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EIB Decision on Statewide Carbon Cap Coming Today

By Tracy Dingmann

The New Mexico Environmental Improvement Board is expected to make its final decision sometime today (Dec. 6) on a proposal to reduce statewide carbon emissions.

If approved, the carbon emission rules would apply only to the state’s largest polluters, including power plants, refineries and natural gas processing hubs.

Approval of the proposal would kick-start an economic engine to bring jobs to New Mexico and to showcase the state as a national leader in the area of halting or slowing harmful climate change.

The proposal to reduce carbon pollution is the result of a petition from New Energy Economy (NEE), a New Mexico-based nonprofit organization, and 17 other organizations representing communities, businesses and rural interests.

“Our proposal is about unleashing investment that will drive innovation and create jobs for New Mexico families and communities while demonstrating national leadership,” said New Energy Economy president John Fogarty. “Clean energy is the next Industrial Revolution and we’re in a race to see who will lead that revolution. Let’s stake a claim and make New Mexico the beneficiary of the prosperity that’s there for the taking.”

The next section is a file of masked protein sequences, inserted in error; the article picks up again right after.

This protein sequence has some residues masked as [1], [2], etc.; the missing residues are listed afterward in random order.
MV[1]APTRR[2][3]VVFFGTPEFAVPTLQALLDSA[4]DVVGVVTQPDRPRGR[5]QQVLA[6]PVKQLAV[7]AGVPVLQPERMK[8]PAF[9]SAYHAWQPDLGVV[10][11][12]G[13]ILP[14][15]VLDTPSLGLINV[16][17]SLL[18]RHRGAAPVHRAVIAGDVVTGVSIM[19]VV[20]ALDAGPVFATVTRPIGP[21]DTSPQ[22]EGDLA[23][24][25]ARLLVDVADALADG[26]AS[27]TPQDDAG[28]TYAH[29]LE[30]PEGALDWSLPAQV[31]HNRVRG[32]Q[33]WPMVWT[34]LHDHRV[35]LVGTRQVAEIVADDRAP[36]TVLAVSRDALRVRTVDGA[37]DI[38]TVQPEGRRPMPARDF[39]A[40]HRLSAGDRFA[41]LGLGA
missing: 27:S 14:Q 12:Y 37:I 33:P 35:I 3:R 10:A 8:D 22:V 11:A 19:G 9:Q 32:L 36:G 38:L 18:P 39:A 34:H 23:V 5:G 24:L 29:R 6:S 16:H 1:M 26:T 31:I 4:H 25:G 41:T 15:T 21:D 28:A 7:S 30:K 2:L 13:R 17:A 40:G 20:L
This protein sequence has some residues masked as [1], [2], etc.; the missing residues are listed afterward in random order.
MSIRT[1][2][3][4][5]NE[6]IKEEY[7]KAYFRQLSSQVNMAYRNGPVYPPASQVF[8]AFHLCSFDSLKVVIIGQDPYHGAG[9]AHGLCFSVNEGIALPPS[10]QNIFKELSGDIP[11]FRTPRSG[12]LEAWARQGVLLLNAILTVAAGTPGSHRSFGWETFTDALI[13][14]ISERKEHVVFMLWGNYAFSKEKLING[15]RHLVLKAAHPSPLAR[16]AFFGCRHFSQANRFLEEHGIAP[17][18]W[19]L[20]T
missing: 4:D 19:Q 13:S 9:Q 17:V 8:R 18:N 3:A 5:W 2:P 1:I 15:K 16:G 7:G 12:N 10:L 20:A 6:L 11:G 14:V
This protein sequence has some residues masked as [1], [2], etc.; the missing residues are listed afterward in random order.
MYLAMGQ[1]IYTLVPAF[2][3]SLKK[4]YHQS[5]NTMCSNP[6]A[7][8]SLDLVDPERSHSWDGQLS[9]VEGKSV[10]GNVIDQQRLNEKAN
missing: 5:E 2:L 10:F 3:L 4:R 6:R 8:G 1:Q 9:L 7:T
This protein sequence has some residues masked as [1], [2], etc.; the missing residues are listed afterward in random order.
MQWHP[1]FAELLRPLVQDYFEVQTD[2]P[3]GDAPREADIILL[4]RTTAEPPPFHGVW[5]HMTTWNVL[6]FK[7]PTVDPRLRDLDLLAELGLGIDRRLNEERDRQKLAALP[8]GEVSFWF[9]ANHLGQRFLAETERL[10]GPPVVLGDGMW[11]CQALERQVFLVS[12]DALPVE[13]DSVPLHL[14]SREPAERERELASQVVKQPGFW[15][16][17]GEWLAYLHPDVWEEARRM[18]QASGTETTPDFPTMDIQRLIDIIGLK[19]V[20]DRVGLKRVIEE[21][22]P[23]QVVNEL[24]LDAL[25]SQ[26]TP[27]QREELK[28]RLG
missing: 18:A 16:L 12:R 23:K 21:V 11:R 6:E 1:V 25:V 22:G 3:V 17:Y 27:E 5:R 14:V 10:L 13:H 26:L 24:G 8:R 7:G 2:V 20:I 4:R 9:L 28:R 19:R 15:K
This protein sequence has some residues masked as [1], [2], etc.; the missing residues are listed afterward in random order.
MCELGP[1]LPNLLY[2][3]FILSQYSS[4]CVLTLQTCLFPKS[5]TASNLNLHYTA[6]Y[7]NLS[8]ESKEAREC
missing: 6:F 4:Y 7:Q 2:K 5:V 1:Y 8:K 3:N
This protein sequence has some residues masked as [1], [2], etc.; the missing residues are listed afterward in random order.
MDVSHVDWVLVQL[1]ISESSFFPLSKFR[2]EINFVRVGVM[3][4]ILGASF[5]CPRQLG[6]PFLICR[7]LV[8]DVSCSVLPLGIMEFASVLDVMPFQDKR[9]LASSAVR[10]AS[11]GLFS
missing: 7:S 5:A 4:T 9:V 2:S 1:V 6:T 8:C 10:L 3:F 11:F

A Regional Proposal Passed on Nov. 2

A separate cap-and-trade proposal to reduce carbon pollution was already passed by the Environmental Improvement Board (EIB) on Election Day, Nov. 2. That proposal was sponsored by the New Mexico Environment Department.

Though the EIB already passed the Environment Department-sponsored rules on Nov. 2, its Dec. 6 vote on the NEE proposal is still important, because the two rules would complement each other in terms of scope and timing.

The NEE proposal calls for a carbon reduction program that would be contained entirely within New Mexico, and would have no trade component, as opposed to the Environment Department rules passed on Nov. 2. That proposal allows New Mexico to enter a regional cap-and-trade program known as the Western Climate Initiative, involving select Western states and Canadian provinces.

If implementation of the Environment Department regulations is delayed for any reason, the NEE-sponsored rules would go into effect and would stay in effect until the delayed Environment Department rules came online.

A decision by the EIB on Dec. 6 would be the culmination of a process begun in December 2008, when the New Mexico Environmental Law Center, acting on behalf of NEE and the other organizations, petitioned the EIB to consider the carbon regulations.

The process was halted in early 2010 in response to a lawsuit from utility and oil and gas interests. NEE appealed the injunction to the New Mexico Supreme Court, which unanimously voted in June to reverse the lower court decision, thereby allowing the EIB to consider the proposed rule.

A summary of the NEE plan is at http://newenergyeconomy.org.



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